• Fifth, legacy always kicks in. Mandatory regulatory reporting and finance reporting is often taking away resources from the organisation. You can’t just say: “Hey, I am not doing this report for the regulatory since I want to find some patterns in the behaviour of my customers”. Traditional industries are more heavy regulated than Startups or IT companies. This leads to data scientists being reused for standard reporting (not even self-service!). Then the answer often is: “This is not what I signed up for!”
  • Sixth, Digitalisation and Data units are often created in order to show it to the shareholder report. There is no real need from the board for impact. Impact is driven from the business and the business knows how to do so. There won’t be significant growth at all but some growth with “doing it as usual”. (However, startups and companies changing the status quo will get this significant growth!)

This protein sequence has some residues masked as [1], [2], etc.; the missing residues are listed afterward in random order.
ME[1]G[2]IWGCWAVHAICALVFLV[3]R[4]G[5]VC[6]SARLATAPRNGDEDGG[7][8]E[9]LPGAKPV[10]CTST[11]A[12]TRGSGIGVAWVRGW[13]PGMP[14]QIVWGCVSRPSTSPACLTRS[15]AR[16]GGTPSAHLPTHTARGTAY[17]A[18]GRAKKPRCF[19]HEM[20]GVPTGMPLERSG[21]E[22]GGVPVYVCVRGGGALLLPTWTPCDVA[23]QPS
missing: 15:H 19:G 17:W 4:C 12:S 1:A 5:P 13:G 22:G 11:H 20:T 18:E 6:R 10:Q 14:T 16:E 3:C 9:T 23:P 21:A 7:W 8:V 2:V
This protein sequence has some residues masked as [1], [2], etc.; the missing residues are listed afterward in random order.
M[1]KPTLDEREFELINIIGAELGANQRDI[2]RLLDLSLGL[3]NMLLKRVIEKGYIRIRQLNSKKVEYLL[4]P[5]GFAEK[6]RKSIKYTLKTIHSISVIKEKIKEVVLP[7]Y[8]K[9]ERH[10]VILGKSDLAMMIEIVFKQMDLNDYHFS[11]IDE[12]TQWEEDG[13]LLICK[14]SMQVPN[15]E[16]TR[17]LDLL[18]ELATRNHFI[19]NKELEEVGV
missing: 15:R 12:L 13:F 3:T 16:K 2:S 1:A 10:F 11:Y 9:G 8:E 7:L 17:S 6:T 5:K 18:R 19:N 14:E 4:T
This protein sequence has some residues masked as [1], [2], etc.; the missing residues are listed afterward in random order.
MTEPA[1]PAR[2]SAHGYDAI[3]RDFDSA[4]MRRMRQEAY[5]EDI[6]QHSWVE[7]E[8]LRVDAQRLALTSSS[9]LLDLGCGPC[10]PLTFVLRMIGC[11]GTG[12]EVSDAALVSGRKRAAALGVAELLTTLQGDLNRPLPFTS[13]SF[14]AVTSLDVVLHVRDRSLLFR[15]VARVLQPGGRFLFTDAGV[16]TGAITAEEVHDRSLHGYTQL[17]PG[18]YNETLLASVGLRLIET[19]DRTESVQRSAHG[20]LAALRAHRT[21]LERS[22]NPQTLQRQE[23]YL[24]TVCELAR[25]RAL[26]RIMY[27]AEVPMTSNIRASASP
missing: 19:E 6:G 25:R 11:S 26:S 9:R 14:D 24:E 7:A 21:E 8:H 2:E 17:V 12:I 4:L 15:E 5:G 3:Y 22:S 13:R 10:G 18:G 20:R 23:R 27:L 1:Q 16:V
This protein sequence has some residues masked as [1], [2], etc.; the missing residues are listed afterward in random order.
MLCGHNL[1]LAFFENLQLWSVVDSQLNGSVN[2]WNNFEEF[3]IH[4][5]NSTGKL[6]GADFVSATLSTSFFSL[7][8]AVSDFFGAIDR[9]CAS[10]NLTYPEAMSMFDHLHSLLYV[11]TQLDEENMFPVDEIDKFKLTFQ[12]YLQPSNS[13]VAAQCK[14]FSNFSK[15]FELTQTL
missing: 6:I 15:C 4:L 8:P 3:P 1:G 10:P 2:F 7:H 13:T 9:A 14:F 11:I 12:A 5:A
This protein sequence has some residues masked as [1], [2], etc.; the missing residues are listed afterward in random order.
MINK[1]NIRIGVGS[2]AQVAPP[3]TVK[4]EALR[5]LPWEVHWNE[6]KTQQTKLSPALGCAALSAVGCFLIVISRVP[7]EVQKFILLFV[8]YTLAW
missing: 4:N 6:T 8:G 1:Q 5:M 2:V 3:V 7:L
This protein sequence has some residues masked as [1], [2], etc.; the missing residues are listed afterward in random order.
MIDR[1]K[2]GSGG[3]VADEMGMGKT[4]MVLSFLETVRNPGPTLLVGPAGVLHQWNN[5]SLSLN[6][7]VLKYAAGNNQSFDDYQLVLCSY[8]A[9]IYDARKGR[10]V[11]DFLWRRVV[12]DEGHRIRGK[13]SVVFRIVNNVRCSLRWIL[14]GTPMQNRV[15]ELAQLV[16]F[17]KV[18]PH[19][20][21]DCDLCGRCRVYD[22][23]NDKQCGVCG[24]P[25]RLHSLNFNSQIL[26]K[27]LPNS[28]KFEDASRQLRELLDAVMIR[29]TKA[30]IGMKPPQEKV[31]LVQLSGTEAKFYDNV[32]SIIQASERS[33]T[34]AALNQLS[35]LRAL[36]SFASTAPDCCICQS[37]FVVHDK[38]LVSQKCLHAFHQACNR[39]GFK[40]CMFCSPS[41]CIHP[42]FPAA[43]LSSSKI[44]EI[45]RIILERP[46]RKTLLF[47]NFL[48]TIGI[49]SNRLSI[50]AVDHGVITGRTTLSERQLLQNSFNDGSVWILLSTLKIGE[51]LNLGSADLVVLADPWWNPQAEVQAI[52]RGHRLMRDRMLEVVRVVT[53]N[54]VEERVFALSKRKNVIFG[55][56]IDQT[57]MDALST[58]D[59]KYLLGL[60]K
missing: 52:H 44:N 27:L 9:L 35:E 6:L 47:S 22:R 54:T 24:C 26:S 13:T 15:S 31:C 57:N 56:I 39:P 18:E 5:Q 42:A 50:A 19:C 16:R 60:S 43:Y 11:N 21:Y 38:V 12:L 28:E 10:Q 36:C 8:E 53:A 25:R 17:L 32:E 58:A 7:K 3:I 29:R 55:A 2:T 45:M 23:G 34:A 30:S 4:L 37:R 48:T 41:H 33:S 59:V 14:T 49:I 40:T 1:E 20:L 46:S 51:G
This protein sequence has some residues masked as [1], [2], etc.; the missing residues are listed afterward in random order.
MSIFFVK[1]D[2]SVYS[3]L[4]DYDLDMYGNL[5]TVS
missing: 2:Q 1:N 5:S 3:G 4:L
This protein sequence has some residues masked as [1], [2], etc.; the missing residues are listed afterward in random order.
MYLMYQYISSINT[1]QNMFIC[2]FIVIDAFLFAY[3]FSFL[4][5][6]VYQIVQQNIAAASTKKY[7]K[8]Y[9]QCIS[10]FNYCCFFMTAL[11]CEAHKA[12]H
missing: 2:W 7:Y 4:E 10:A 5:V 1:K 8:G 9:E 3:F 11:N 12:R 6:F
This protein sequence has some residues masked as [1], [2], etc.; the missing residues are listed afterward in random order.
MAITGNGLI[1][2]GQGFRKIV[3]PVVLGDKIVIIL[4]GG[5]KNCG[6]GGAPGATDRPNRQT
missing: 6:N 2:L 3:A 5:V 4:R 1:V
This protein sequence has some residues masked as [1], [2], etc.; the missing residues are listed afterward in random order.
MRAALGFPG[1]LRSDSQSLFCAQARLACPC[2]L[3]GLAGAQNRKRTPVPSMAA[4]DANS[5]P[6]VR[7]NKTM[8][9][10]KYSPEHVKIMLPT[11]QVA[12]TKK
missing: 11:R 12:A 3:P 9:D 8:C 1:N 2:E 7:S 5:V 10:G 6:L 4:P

• Seventh, Data scientists need to be in the business, whereas data engineers need to be in the IT department close to the IT systems. Period. However, Tribes need to be centrally steered.

How to overcome this frustration?

Basically, there is no fast cure available to this problem to reduce the frustrated data scientists. The field is still young, so confusion and wrong decisions outside of the IT industry is normal. Projects will fail, skilled people will leave and find new jobs. Over time, companies will get more and more mature in their journey and thus everything around data will become part of the established parts of a company. Just like controlling, marketing or any other function. It is yet to find its place and organisation type.